When God created the heavens and the earth, in particular after he made man in his own image, he declared that everything was very good. It was perfect. Nothing more was needed. All of creation had everything it needed and God would continue to provide for all needs in abundance.

It didn’t last though. Along with his creative work, God gave a specific instruction to man: don’t eat of the fruit of the tree of the knowledge of good and evil. If you eat from that tree, you’ll die. Satan tried to convince man otherwise and succeeded. Satan said that God was a liar. Satan said that if they ate from that tree that the their eyes would be opened and they would be “like God.” Adam and Eve believed Satan and disbelieved God. The world has never been the same since. It wasn’t just Adam and Eve that were affected, though. All creation groans as a result of the sin of man. Death enters the world. The first blood is shed in order to cover Adam and Eve’s nakedness – a nakedness that they didn’t even know before they fell into sin. The world is now under the power of the evil one. Yet, the promise of redemption comes right on the heels of God announcing the curse of the fall. God will “buy back” his creation from the evil one when the seed of the woman comes to crush the head of the serpent.

The second article of the creed speaks of this redemption. The Son of God himself is the one who comes to buy back God’s people from Satan. He doesn’t use the riches of this world, though. There aren’t enough riches in this world that could repay God for our sins. Only the perfect, spotless Lamb of God will be sufficient. Jesus pays the price for our redemption through the shedding of his holy, precious blood and innocent suffering and death. The whole world is reconciled to God through Christ Jesus. He overcomes death and grave through his death and resurrection. Salvation for all people is bought and paid for at the cross of Calvary.

That was 2,000 years ago, though. How does what happened so long ago benefit us today? This is where the Holy Spirit comes in. The Holy Spirit doesn’t come to do a new thing. The Holy Spirit comes to point us back to Christ. The Holy Spirit comes to bring the benefits of the cross – forgiveness, life and salvation – to us here and now.

And how does the Holy Spirit do this? He works through means. The Holy Spirit doesn’t whisper in your ear or speak through the trees or the wind. He works through means. We call these the “means of grace” or “Word and Sacrament.” Is God the Holy Spirit able to work in other ways? Sure. But God graciously puts himself in places where you can be certain to find him. You know that he comes to you in his Word. You can be certain that he comes in Holy Baptism because the Word of God says so. You can be certain that your sins are forgiven when your pastor tells you so because the Word of God says so. You can be certain that Christ’s body and blood are given for you to eat and to drink for the forgiveness of sins because the Word of God says so. The Spirit creates the Christian Church and works through the Church to forgive sins. He does that we, the redeemed may stand ready, sins forgiven, on the Last Day when Jesus returns to judge the living and the dead.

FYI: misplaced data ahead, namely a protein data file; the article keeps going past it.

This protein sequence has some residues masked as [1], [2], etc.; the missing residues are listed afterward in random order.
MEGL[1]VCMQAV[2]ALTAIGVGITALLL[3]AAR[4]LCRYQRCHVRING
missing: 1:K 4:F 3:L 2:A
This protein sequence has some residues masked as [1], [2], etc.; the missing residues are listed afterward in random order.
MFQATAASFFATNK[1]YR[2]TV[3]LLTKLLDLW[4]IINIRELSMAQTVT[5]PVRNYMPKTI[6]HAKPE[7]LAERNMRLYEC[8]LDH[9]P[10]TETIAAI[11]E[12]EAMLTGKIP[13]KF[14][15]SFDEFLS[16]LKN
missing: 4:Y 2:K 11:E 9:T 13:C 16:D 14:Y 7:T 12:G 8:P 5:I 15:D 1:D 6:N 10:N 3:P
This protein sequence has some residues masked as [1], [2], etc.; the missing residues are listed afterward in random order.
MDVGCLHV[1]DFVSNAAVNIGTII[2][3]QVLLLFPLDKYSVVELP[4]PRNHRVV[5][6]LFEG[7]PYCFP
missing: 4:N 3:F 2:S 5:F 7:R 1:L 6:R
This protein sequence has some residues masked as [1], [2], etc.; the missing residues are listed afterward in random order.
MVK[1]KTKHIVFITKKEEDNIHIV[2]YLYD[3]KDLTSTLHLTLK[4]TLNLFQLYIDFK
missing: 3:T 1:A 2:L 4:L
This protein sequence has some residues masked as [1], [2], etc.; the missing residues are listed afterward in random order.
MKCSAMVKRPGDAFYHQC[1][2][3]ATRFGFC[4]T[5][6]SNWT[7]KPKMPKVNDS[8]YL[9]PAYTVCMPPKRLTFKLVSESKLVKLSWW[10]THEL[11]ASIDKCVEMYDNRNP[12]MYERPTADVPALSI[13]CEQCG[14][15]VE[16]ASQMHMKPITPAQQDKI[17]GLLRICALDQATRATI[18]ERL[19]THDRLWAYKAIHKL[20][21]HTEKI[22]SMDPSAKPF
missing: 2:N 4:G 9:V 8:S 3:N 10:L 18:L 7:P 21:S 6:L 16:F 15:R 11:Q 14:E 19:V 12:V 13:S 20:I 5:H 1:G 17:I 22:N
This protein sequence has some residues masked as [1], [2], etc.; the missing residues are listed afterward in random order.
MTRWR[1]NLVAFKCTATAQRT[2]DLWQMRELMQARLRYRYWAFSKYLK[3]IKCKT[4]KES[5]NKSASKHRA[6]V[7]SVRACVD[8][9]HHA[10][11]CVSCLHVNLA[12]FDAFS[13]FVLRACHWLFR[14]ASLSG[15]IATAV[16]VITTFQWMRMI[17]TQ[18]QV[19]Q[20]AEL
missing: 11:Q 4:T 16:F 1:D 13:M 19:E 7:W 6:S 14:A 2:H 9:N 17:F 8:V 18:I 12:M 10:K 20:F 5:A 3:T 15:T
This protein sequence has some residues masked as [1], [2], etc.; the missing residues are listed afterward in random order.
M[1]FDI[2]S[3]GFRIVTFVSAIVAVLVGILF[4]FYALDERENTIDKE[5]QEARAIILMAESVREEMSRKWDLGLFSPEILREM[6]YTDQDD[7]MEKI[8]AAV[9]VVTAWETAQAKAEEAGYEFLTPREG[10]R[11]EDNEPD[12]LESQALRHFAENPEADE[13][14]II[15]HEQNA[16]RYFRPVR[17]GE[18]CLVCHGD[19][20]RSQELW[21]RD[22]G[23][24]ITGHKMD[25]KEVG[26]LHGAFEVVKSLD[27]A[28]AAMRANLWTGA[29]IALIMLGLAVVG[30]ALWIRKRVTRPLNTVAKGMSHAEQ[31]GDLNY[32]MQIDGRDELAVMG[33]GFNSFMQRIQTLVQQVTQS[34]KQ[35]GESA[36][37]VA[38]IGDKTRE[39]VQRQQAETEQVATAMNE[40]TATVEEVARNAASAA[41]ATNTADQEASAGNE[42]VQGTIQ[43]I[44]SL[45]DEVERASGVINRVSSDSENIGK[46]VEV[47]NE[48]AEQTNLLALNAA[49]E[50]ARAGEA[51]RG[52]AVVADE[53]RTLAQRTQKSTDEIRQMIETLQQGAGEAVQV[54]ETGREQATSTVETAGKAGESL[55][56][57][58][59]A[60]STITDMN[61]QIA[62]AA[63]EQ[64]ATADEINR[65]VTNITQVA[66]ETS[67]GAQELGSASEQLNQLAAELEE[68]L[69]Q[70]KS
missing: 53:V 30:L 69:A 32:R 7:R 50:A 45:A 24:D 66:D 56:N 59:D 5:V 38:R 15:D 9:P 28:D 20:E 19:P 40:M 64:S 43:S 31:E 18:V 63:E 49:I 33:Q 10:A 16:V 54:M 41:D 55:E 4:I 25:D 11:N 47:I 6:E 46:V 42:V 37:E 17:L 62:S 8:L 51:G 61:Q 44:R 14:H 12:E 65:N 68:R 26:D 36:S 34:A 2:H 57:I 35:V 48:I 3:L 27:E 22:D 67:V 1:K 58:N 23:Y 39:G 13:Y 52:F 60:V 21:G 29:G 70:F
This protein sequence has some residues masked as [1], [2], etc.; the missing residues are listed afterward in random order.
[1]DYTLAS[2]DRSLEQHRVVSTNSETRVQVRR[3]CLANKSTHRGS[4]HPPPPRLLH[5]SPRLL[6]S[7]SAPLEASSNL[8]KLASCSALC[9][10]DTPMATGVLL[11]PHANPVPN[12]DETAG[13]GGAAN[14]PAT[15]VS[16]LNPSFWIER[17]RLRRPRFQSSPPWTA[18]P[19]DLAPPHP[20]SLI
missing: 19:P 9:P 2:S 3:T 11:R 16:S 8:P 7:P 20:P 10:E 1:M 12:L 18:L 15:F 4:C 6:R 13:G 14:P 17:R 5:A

The Creed tells us about God. It tells us about how God has created us, redeemed us, and makes us holy. The creed tells of our salvation. In the beginning, God created a peace-filled world that was at peace with him. This peace is restored to us in Christ Jesus. This peace is sustained in us by the Holy Spirit as we are prepared to stand at peace in the presence of God for eternity.

In the name of the Father and of the + Son and of the Holy Spirit. Amen.

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Reminiscere, 2021 Sermon

Text: Matthew 15:21-28

In the name of the Father and of the + Son and of the Holy Spirit. Amen.

In the Sixth Petition of the Lord’s Prayer, we pray that God would lead us not into temptation. When we pray that, we know that God does not tempt us. Temptation comes from the devil. Temptation is intended to destroy the relationship that God has with us. That was its effect in the Garden of Eden. There the devil drove a wedge between God and man so that man trusted not in God and his Word, but in himself. Adam and Even believed the word of the serpent rather than the Word of God. The devil successfully twisted the Word of God so that they saw things his way, believing that they could be “like God.” When Satan tried the same thing with Jesus, it didn’t work of course. For Jesus clung to the Word of God in all of its truth and purity as he turned back the temptations of the evil one.

Temptation is one thing. Testing is another. Testing can and does come from God. God tests faith not to destroy it, but to strengthen it. Such is the goal of Jesus in his interaction with the Canaanite woman. Even with that in mind, though, it seems a bit strange to see Jesus treat this woman as he does. It’s one thing for us to read a Biblical account where Satan is clearly the bad guy, but it almost seems like Jesus is the bad guy here.

This woman comes to Jesus because her daughter is possessed by a demon. Her daughter is being attacked by one of the minions of the very one who tempted Jesus in the wilderness.

Notice how she addresses him. “Jesus, Son of David, have mercy on me!” she says. She is not a Jew. She’s not even a Samaritan. At least the Samaritans had some knowledge of God and his promises. No, this woman has no blood-line claim to God’s chosen people at all, yet she addresses Jesus as the Messiah, the one sent from God who is a descendant of King David, the one foretold by the scriptures that she’s supposed to be utterly clueless about.

But this is Jesus, right? Jesus loves all people. That’s what he’s all about. Jesus’ love and concern for all people – regardless of their background and regardless of what sins they’ve committed – has been a hallmark of his ministry since the beginning. Surely Jesus will help this poor woman!